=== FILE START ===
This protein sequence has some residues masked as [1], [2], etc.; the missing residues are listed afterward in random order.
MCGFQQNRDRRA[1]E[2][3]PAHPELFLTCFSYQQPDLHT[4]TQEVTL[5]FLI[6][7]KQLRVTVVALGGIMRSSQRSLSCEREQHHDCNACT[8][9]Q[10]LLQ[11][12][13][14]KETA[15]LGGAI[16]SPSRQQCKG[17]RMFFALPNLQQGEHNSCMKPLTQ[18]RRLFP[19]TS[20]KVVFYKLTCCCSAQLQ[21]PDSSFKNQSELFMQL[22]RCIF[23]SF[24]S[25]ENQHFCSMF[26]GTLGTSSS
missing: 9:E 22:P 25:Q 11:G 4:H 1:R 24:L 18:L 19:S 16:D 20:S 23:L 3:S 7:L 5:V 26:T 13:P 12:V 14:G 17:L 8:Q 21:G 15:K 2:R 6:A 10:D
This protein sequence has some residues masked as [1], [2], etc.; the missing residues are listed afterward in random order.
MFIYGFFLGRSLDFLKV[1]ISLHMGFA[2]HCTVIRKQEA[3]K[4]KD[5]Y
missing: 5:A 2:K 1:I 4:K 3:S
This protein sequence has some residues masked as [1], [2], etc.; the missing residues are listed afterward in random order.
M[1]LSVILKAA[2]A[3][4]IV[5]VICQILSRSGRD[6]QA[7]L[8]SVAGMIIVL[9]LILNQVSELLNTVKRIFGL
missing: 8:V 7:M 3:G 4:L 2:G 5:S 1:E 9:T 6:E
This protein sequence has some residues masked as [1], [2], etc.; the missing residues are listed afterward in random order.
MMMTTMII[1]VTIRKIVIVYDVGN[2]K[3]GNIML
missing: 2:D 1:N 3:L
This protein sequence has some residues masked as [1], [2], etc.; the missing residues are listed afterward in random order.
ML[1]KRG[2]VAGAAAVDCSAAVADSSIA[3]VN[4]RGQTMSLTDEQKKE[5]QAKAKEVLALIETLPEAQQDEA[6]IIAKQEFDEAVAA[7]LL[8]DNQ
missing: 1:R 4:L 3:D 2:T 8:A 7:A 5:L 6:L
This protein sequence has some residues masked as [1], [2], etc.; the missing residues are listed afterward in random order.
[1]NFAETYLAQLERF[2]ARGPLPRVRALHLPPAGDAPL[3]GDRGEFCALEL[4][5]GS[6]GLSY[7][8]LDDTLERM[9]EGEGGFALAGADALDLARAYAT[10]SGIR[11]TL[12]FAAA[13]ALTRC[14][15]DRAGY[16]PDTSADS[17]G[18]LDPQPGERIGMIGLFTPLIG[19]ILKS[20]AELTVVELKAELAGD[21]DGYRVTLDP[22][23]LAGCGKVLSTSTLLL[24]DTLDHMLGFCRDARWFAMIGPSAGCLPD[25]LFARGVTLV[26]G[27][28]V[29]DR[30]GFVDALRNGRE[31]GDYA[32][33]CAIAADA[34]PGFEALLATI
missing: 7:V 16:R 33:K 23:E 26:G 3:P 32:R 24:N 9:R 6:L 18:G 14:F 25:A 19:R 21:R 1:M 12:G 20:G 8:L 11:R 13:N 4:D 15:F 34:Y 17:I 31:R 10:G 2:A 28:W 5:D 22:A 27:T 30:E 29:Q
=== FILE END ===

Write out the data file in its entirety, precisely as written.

This protein sequence has some residues masked as [1], [2], etc.; the missing residues are listed afterward in random order.
MCGFQQNRDRRA[1]E[2][3]PAHPELFLTCFSYQQPDLHT[4]TQEVTL[5]FLI[6][7]KQLRVTVVALGGIMRSSQRSLSCEREQHHDCNACT[8][9]Q[10]LLQ[11][12][13][14]KETA[15]LGGAI[16]SPSRQQCKG[17]RMFFALPNLQQGEHNSCMKPLTQ[18]RRLFP[19]TS[20]KVVFYKLTCCCSAQLQ[21]PDSSFKNQSELFMQL[22]RCIF[23]SF[24]S[25]ENQHFCSMF[26]GTLGTSSS
missing: 9:E 22:P 25:Q 11:G 4:H 1:R 24:L 18:L 19:S 16:D 20:S 23:L 3:S 7:L 5:V 26:T 13:P 12:V 14:G 17:L 8:Q 21:G 15:K 2:R 6:A 10:D
This protein sequence has some residues masked as [1], [2], etc.; the missing residues are listed afterward in random order.
MFIYGFFLGRSLDFLKV[1]ISLHMGFA[2]HCTVIRKQEA[3]K[4]KD[5]Y
missing: 5:A 2:K 1:I 4:K 3:S
This protein sequence has some residues masked as [1], [2], etc.; the missing residues are listed afterward in random order.
M[1]LSVILKAA[2]A[3][4]IV[5]VICQILSRSGRD[6]QA[7]L[8]SVAGMIIVL[9]LILNQVSELLNTVKRIFGL
missing: 8:V 7:M 3:G 4:L 2:G 5:S 1:E 9:T 6:E
This protein sequence has some residues masked as [1], [2], etc.; the missing residues are listed afterward in random order.
MMMTTMII[1]VTIRKIVIVYDVGN[2]K[3]GNIML
missing: 2:D 1:N 3:L
This protein sequence has some residues masked as [1], [2], etc.; the missing residues are listed afterward in random order.
ML[1]KRG[2]VAGAAAVDCSAAVADSSIA[3]VN[4]RGQTMSLTDEQKKE[5]QAKAKEVLALIETLPEAQQDEA[6]IIAKQEFDEAVAA[7]LL[8]DNQ
missing: 1:R 4:L 3:D 2:T 8:A 7:A 5:L 6:L
This protein sequence has some residues masked as [1], [2], etc.; the missing residues are listed afterward in random order.
[1]NFAETYLAQLERF[2]ARGPLPRVRALHLPPAGDAPL[3]GDRGEFCALEL[4][5]GS[6]GLSY[7][8]LDDTLERM[9]EGEGGFALAGADALDLARAYAT[10]SGIR[11]TL[12]FAAA[13]ALTRC[14][15]DRAGY[16]PDTSADS[17]G[18]LDPQPGERIGMIGLFTPLIG[19]ILKS[20]AELTVVELKAELAGD[21]DGYRVTLDP[22][23]LAGCGKVLSTSTLLL[24]DTLDHMLGFCRDARWFAMIGPSAGCLPD[25]LFARGVTLV[26]G[27][28]V[29]DR[30]GFVDALRNGRE[31]GDYA[32][33]CAIAADA[34]PGFEALLATI
missing: 7:V 16:R 33:K 23:E 26:G 3:P 32:R 24:N 9:R 6:L 18:G 14:F 25:A 19:R 21:R 1:M 12:G 20:G 8:L 11:R 13:N 4:D 15:F 34:Y 17:I 31:R 10:G 2:A 28:W 5:D 22:A 27:T 30:E 29:Q